A mediastinal lymphoma detected by point-of-care ultrasound in a woman with worsening dyspnea. Hodgkin's Lymphoma: a case report
A young woman presented to the Emergency Department with progressive dyspnoea. Point-of-care ultrasound, with pocket size device, was done upon arrival in Emergency Department. Thoracic ultrasound revealed a large left anterior mediastinal mass with significant left pleural effusion and left lower lobe atelectasis. Biopsy diagnosis was: Hodgkin’s lymphoma.
A 34-year-old woman presented to the Emergency Department (ED) with progressive dyspnoea. At the time of admission blood pressure was 120/70 mmHg, heart rate (HR) 70 bpm, regular, oxygen saturation was 95% (FiO2 21%) and respiratory rate was 22 breaths/min. Chest auscultation revealed abolished vesicular murmur at the left lung base. Cardiovascular examination revealed a normal cardiac rhythm, no murmurs, normal peripheral pulses and no oedema. The ECG showed sinus rhythm with normal AV conduction, normal axis and QT interval. Arterial blood gas analysis on room air revealed mild respiratory alkalosis with mild metabolic alkalosis, reduced partial pressure of oxygen (72 mm Hg), normal hemoglobin, electrolytes and lactate levels.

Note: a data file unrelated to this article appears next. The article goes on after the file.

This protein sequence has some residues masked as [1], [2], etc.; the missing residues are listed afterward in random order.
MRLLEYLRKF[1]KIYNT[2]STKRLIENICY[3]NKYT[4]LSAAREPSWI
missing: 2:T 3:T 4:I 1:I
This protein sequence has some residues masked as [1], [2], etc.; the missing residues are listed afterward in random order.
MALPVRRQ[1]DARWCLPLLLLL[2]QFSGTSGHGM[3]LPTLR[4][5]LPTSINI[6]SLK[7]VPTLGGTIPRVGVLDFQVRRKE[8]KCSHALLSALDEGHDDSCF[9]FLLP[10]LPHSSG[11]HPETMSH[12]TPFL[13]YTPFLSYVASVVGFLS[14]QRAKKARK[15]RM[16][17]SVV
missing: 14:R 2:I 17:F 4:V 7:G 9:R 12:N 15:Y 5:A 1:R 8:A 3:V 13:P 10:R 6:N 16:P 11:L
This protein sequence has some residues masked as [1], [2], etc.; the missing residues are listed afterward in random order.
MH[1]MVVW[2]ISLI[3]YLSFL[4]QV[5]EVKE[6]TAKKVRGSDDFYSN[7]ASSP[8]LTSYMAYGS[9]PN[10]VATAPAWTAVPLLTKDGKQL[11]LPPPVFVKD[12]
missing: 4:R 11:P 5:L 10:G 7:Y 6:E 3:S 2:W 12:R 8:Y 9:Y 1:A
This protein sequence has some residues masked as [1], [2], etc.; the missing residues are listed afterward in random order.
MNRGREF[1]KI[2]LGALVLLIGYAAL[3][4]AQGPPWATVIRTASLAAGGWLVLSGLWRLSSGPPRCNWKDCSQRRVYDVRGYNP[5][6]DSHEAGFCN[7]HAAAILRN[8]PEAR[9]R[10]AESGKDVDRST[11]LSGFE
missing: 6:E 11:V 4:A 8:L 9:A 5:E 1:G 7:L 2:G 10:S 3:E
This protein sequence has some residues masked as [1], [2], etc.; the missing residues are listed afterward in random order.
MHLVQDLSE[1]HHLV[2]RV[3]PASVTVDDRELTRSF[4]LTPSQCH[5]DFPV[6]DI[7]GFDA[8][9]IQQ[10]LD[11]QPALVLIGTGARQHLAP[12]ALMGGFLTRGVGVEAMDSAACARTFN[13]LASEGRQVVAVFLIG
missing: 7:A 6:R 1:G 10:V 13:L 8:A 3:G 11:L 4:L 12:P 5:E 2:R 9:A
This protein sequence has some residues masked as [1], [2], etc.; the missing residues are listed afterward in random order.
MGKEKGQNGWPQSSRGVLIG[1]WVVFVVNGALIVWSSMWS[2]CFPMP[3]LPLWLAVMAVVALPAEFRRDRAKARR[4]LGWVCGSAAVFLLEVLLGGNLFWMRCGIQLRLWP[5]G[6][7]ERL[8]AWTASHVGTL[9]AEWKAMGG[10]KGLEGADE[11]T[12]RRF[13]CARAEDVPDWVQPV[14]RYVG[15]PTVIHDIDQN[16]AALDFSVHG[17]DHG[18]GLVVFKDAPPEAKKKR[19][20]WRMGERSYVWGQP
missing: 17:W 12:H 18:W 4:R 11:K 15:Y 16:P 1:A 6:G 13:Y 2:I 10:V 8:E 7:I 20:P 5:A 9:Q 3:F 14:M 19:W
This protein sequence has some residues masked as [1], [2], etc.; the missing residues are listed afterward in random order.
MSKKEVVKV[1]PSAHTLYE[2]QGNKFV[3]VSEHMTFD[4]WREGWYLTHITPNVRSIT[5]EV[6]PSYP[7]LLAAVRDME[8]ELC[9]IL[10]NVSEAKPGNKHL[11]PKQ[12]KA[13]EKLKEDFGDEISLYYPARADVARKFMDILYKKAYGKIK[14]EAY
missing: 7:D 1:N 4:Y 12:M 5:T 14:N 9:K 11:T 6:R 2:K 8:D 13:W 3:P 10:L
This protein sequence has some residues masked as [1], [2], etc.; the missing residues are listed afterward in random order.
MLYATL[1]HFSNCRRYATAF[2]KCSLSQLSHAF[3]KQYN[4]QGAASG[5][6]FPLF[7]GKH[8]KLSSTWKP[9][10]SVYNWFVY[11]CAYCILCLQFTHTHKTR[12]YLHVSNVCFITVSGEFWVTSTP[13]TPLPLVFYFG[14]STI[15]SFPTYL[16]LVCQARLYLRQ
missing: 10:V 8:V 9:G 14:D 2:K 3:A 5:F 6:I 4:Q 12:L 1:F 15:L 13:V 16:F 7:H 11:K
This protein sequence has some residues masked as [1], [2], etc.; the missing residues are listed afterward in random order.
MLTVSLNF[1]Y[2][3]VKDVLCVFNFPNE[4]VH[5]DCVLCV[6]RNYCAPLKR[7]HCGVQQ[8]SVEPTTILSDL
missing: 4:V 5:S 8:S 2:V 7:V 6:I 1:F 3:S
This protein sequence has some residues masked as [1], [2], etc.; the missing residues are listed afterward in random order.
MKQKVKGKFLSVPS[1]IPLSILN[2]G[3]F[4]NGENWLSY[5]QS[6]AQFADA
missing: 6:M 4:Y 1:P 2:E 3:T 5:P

Results of blood tests showed a normal white blood cell count (7.600 cells per mm3), with renal and liver function test and serum electrolytes within the reference limits.
Point-of-care ultrasound (POCUS), with pocket size device, was done upon arrival in ED. Focused cardiac ultrasonography (FoCUS) showed normal left and right ventricular size and function. Thoracic ultrasound revealed a large left mediastinal mass (Figure 1, Video 1) with significant left pleural effusion and left lower lobe atelectasis (Figure 2, Video 2).
The patient underwent Contrast-enhanced CT scan of thorax that showed a large left anterior mediastinal mass (14.5×13.5×9.5 cm) suggestive of primary mediastinal lymphoma (Figure 3) and left significant pleural effusion with lingua and lower lobe atelectasis.
Mass biopsy confirmed the diagnosis: Hodgkin’s lymphoma (HL).
Figure 1.Thoracic ultrasound (Parasternal approach): detection of a large left anterior mediastinal mass
Figure 3. Contrast-enhanced CT scan: evidence of a large left anterior mediastinal mass.
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